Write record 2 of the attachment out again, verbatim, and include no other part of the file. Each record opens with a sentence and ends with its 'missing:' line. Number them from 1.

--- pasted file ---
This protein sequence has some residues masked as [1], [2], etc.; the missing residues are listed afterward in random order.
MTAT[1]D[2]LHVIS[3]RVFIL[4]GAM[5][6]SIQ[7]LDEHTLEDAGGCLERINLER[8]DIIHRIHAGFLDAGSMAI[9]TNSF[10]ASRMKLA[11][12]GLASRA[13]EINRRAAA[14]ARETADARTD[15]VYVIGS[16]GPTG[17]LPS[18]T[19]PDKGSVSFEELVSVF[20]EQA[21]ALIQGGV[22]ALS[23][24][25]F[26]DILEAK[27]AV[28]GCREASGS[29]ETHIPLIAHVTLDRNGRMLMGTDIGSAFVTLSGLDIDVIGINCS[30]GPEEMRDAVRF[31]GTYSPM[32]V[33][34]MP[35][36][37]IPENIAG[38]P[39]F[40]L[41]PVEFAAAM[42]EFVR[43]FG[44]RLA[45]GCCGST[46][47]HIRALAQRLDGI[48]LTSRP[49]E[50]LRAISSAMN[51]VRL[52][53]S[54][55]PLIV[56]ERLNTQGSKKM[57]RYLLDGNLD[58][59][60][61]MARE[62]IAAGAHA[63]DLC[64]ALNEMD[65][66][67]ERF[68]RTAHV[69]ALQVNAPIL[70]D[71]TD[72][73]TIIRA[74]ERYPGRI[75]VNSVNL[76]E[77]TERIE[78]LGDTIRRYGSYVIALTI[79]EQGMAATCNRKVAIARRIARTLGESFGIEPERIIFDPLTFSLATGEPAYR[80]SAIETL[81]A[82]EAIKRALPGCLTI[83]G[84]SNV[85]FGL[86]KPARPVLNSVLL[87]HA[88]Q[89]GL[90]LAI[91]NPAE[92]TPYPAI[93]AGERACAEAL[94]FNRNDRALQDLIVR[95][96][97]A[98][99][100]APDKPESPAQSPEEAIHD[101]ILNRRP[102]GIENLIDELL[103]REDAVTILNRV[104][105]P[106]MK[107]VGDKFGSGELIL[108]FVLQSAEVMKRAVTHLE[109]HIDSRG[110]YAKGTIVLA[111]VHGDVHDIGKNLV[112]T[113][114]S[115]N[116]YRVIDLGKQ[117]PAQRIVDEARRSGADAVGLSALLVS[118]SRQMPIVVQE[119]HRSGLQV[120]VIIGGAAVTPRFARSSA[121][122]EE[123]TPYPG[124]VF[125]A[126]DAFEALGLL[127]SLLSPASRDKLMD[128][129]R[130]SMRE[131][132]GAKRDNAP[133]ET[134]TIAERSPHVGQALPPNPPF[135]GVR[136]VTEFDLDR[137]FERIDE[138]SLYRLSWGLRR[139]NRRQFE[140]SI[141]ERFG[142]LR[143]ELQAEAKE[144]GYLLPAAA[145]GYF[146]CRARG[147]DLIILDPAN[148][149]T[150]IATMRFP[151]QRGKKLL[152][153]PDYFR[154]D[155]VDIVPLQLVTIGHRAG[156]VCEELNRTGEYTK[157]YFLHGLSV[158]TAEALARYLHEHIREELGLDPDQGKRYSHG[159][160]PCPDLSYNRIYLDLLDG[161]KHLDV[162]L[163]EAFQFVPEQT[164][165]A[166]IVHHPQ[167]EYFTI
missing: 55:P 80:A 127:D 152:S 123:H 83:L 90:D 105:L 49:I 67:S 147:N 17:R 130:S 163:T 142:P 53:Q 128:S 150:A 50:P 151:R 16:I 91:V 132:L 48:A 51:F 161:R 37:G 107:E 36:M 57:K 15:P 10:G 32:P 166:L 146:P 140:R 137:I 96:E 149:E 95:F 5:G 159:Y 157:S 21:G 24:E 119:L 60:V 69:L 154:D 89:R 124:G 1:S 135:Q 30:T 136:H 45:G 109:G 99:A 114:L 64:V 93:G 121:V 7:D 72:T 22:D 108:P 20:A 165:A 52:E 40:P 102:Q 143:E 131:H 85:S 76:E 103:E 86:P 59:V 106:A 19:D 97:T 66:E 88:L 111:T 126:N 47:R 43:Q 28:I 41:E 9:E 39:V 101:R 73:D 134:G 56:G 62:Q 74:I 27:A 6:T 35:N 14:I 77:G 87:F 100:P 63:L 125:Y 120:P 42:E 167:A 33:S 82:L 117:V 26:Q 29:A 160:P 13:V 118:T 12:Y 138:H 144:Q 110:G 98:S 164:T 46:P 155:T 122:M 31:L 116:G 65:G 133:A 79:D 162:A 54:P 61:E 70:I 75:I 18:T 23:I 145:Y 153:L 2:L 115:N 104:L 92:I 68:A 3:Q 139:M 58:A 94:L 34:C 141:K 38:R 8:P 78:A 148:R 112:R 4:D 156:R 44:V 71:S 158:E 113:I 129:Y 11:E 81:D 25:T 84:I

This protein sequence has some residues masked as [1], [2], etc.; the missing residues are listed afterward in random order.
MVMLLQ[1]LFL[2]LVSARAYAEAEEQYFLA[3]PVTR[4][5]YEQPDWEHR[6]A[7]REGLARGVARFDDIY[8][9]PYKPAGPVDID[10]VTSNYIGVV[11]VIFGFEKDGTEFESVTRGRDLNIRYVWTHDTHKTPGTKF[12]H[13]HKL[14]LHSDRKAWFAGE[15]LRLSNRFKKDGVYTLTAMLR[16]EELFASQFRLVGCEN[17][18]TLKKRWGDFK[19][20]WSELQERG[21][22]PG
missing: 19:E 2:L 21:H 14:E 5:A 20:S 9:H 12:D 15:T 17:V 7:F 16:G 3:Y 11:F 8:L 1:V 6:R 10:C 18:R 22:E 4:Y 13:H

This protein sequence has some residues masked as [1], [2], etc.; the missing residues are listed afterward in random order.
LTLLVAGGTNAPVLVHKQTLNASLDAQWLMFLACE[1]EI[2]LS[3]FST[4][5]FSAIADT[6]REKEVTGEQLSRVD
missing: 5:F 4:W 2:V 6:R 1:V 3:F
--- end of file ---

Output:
This protein sequence has some residues masked as [1], [2], etc.; the missing residues are listed afterward in random order.
MVMLLQ[1]LFL[2]LVSARAYAEAEEQYFLA[3]PVTR[4][5]YEQPDWEHR[6]A[7]REGLARGVARFDDIY[8][9]PYKPAGPVDID[10]VTSNYIGVV[11]VIFGFEKDGTEFESVTRGRDLNIRYVWTHDTHKTPGTKF[12]H[13]HKL[14]LHSDRKAWFAGE[15]LRLSNRFKKDGVYTLTAMLR[16]EELFASQFRLVGCEN[17][18]TLKKRWGDFK[19][20]WSELQERG[21][22]PG
missing: 19:E 2:L 21:H 14:E 5:A 20:S 9:H 12:D 15:T 17:V 7:F 16:G 3:Y 11:F 8:L 1:V 6:R 10:C 18:R 22:E 4:Y 13:H